Transportation/Fuel Oil
Death toll in Pakistan oil tanker fire jumps to 212
- Injured with severe burn wounds continue to lost their lives at different hospitals

 

Death toll in late last month's fuel tanker blast in Pakistan’s northeastern Punjab province has risen to 212, a government official told Anadolu Agency on Wednesday.

At least 12 more victims succumbed to their wounds at hospitals in the last three days, Dr. Amir Bukhari, a senior health official at the provincial government said.

"With the death of two more victims today [Wednesday], the latest death toll reached 212," Dr. Bukhari said.

Casualties from the deadly fire may further rise as several people with 60 to 80 percent burn injuries are still stated to be in critical condition, he added.

Over 150 people were injured when an overturned oil tanker caught fire in Bahawalpur district of northeastern Punjab province on June 25, a day before Eid al-Fitr festival marking the end of Ramadan.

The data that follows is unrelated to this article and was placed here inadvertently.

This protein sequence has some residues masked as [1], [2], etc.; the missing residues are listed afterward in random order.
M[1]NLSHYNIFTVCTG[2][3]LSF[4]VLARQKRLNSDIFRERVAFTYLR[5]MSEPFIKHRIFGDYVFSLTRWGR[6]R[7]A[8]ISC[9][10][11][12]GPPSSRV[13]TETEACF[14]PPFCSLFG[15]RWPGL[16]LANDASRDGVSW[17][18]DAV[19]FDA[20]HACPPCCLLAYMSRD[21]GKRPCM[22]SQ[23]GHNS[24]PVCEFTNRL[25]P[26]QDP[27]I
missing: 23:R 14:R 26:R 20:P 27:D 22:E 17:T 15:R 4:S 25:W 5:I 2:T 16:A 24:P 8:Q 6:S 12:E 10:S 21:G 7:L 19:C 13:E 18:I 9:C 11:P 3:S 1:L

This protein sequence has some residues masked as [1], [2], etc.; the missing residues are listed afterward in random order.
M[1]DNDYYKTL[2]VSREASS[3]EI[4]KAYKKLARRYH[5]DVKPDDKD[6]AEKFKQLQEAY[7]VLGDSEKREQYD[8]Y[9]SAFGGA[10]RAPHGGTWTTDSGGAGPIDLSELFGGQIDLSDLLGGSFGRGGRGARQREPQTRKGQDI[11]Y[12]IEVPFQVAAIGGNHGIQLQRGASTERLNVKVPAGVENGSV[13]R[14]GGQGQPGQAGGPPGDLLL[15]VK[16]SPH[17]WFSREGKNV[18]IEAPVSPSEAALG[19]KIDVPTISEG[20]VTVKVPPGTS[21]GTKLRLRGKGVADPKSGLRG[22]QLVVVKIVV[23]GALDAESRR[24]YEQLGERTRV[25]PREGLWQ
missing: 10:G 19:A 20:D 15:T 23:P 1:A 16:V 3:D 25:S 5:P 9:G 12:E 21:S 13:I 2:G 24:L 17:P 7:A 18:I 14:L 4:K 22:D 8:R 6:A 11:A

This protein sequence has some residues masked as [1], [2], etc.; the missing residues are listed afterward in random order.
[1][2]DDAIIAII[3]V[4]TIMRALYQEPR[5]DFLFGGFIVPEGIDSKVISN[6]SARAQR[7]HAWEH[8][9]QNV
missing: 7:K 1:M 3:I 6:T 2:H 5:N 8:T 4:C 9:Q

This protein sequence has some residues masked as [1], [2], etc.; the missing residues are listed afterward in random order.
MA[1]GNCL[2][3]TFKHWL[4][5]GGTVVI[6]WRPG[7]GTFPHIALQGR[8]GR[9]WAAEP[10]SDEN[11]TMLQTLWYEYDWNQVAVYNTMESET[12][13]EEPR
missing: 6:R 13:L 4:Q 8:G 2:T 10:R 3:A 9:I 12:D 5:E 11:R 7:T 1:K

Some 125 unidentified victims were already buried following a mass funeral at the site of the fire as their bodies were so badly charred and beyond recognition.

Several injured, according to locals, lost their lives due to unavailability of burns units at the hospitals as dozens were transported to the provincial capital Lahore and Multan city for better treatment.

Prime Minister Nawaz Sharif, who is serving his third term as premier, is credited for development of communication networks in the country, but is often criticized for not paying as much attention towards the development of health and education sectors.

The fire tragedy took place when a big crowd of villagers had gathered to collect fuel from an overturned tanker on the national highway near Ahmedpur East area in Bahawalpur.

According to initial investigations, a cigarette is suspected to have caused the massive blaze that engulfed the people collecting the spilled fuel, a high-value commodity in Pakistan, especially in areas like Ahmedpur East which has long suffered from poverty and illiteracy.

Pakistan has a long history of road and rail disasters, mainly because of poor infrastructure and lack of safety standards.

By Aamir Latif in Karachi, Pakistan

Anadolu Agency

energy@aa.com.tr

 

05 Jul,2017
TRANSPORTATION/FUEL OIL NEWS